Guatemala ranks among the poorest countries in Latin America. In 1976, we launched our work in Guatemala in the wake of a devastating earthquake. Today, we are supporting 11,800 children with 17 projects.


Drug-related crime
and high levels of violence

Guatemala is a country with immense social inequality, particularly with regard to income, education, and standard of living. Half of the population is poor or very poor, most people cannot escape from the poverty cycle without external support, a situation that greatly affects children. Many girls and boys are forced to work in order to provide for their families, which limits education opportunities, access to decent healthcare, and any chances of a better life. We lend our support to various partner organisations that are committed to reducing rural poverty, prevent violence, and improve access to education for children from poor families.

The challenges

The Central American country Guatemala, ravaged by civil war between 1960 and 1996, is noted for a high level of violence and growing drug-related crime. The wide chasm between rich and poor continues on until today. The wealthiest ten percent of the population own nearly 50 percent of the national wealth and the poorest ten percent own less than one percent. The country’s indigenous population is particularly affected by this, with almost one-third living in extreme poverty.

A smiling girl looks into the camera. (Source: Bastian Strauch)
Children in rural areas need to be specially protected.

The healthcare system is utterly insufficient, particularly in rural areas. To make matters worse, public healthcare suffers from a lack of financial and other resources.

In addition, access to drinking water and sanitary facilities is insufficient in rural areas. The rate of urban-rural migration is alarming and leads to urban overpopulation. As most people barely manage to increase their standard of living after moving to the city, they continue to live in dire poverty.

The country’s education system is in urgent need of qualified educators and resources. Furthermore, most schools are located in urban centres, while most school-aged children live in the countryside.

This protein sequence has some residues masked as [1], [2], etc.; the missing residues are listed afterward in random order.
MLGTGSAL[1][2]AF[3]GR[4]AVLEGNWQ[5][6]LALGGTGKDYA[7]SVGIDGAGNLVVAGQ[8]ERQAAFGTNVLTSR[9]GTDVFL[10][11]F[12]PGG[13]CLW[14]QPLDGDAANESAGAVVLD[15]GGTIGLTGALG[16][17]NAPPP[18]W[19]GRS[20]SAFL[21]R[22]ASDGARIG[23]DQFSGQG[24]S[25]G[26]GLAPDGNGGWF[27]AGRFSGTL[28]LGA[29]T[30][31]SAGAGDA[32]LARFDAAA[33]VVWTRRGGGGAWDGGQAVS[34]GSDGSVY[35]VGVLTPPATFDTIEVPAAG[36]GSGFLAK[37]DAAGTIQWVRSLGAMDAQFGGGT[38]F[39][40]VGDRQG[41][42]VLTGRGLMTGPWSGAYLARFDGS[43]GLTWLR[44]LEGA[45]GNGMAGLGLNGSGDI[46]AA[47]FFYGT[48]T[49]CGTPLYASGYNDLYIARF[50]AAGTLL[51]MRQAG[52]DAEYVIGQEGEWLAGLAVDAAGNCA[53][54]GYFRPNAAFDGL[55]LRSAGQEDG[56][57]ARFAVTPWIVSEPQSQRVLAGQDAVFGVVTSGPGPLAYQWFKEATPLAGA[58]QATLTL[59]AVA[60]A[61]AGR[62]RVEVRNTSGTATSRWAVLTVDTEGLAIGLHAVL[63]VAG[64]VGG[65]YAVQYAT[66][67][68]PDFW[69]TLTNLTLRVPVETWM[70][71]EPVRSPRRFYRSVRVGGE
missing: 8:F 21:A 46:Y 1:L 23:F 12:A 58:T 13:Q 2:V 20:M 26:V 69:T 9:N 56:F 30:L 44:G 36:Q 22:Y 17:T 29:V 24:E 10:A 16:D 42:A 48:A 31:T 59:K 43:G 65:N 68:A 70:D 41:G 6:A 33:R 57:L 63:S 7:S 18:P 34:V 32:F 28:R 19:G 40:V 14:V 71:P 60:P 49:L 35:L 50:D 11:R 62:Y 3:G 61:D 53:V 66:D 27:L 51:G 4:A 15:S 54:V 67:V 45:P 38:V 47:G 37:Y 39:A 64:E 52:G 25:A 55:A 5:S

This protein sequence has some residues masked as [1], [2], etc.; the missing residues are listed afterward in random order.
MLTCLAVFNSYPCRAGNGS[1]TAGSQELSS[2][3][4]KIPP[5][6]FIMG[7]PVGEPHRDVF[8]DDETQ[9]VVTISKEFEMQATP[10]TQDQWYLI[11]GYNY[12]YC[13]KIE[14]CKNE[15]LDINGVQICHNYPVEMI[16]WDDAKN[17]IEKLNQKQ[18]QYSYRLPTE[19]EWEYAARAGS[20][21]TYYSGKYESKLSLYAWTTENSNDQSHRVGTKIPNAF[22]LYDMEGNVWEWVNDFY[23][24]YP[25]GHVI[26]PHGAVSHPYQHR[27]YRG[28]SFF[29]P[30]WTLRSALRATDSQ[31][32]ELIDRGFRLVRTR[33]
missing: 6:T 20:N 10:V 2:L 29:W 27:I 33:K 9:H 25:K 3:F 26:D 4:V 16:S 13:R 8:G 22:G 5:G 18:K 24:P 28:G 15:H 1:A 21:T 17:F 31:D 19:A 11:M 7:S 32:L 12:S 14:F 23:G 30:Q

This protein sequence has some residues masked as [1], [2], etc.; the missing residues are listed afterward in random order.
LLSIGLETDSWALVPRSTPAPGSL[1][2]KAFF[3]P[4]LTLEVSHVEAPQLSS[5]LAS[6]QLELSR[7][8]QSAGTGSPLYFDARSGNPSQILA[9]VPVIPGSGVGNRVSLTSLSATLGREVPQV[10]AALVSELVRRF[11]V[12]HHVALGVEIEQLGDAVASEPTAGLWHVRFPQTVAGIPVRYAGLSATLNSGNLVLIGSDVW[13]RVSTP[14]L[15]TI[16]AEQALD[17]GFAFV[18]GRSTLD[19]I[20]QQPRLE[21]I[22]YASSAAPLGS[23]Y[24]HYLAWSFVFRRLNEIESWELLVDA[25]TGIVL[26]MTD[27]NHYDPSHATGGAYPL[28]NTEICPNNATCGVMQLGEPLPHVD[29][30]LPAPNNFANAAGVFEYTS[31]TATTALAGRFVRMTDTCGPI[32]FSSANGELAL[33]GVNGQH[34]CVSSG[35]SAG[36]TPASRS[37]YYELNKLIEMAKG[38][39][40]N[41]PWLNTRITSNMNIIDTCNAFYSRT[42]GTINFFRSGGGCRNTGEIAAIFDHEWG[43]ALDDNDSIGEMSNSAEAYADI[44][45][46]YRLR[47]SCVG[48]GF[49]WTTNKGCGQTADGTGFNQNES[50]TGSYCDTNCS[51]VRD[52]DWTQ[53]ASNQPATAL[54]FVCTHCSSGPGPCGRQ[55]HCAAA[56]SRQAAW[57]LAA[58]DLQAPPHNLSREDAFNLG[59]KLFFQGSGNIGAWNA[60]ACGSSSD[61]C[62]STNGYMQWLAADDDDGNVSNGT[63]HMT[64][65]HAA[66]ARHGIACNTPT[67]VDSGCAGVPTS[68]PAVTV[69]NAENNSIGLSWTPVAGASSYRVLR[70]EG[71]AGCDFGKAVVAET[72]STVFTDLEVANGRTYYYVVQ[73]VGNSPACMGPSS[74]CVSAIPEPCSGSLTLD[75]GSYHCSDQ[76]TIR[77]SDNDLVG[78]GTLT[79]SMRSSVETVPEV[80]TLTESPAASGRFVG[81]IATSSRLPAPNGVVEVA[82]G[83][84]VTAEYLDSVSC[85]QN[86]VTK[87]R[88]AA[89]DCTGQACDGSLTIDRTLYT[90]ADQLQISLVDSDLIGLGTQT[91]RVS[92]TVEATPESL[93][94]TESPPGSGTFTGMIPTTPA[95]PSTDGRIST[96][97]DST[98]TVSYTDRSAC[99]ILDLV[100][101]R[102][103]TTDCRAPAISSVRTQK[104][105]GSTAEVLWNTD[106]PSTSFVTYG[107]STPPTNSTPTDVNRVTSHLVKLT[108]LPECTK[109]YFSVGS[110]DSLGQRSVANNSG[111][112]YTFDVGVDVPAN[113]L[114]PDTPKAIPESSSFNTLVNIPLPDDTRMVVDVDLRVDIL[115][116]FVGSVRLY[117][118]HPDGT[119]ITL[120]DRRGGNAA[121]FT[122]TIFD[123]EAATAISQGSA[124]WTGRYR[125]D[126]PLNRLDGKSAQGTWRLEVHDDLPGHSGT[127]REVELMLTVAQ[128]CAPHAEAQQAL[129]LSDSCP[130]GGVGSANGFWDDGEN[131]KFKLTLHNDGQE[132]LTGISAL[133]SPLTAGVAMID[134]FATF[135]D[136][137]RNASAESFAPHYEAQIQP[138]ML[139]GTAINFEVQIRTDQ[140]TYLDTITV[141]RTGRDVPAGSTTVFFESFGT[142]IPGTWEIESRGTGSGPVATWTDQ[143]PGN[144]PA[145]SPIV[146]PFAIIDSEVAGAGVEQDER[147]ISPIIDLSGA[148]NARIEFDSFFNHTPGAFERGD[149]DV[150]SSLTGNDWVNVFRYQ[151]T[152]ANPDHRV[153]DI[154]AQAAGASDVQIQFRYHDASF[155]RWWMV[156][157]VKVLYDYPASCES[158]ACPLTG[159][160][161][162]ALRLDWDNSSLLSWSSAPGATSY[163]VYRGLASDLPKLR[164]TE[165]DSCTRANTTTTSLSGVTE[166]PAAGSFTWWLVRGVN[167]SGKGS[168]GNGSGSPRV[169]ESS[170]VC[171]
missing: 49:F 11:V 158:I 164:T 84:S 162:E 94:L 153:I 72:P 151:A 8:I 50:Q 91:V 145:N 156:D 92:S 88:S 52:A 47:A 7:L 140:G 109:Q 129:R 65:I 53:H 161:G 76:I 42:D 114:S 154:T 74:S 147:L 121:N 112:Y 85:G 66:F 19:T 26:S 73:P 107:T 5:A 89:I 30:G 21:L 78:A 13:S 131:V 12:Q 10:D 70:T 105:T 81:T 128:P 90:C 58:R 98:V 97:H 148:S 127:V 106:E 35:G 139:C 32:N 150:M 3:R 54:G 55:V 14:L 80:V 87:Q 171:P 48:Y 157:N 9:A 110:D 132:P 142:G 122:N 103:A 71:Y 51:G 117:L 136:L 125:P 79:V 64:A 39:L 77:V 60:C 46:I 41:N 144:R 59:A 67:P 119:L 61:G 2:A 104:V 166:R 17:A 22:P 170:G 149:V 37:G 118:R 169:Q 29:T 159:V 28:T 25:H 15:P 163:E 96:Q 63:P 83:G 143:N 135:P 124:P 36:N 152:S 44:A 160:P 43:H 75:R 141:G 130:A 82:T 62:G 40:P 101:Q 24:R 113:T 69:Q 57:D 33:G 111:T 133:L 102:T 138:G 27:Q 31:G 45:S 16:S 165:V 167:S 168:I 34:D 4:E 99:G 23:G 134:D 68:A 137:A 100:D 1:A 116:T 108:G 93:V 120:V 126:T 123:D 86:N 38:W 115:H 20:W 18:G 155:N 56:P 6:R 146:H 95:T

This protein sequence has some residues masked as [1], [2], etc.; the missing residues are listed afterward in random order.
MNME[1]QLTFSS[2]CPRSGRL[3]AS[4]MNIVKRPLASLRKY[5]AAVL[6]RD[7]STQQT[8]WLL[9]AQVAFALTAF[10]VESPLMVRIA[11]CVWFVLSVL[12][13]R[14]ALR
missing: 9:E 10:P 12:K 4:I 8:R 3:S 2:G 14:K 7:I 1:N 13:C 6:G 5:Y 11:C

Due to widespread poverty, the number of working children is very high in both urban and rural areas. This is one of the reasons why children have very little access to education and are therefore unable to escape the vicious circle of poverty.

  • Our work in the country

    Our work in Guatemala focuses in particular on supporting children in rural regions and peri-urban areas, protecting them from violence, and giving them access to a well-rounded education. In doing so, we concentrate on the following key areas: reducing poverty (especially in rural areas), protecting children from abuse, and securing a well-rounded education for them. In addition to helping children, the work involves their families and communities. Our partners help children from poor families by providing education and support programmes tailored to their needs. Awareness-raising campaigns and advocacy work in communities emphasise the importance of education. The projects mainly focus on children in rural areas, particularly from indigenous families. The project centres inform children about their rights and kids learn how to demand respect.

    Other projects are designed especially for children and young people who have been victims of violence. The projects offer psychosocial consulting, access to knowledge on how to improve income, violence prevention measures, and legal assistance. In the long term, we hope that prevention and advocacy work will help to change the legal and political system, a prerequisite to curb violence sustainably. Perpetrators should no longer escape unpunished and victims should be treated with respect.

  • Key figures on Guatemala

    • 14.7 million people live in Guatemala
    • 36 % of all Guatemalans are under the age of 15
    • 4 % are age 65 or older
    • 21 % of all children between the ages of 5 and 14 have to work
    • 13 % of all children under the age of 5 are underweight

    Sources: World Factbook, United Nations

Guatemala: Education opens doors

Guatemala: Education opens doors

Together with our local partner CEIPA we focus on upholding children's right to education in Guatemala. We focus on solid vocational training that helps strengthen the voice of the rural poor.

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Who we are

Who we are

Kindernothilfe is a Non-Governmental Organisation founded in Germany in 1959. We partner with local non-governmental organisations in 30 countries in Africa, Asia, Latin America and Eastern Europe to realize and protect children's rights.

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How we work

How we work

Learn more about how we realize children’s rights.

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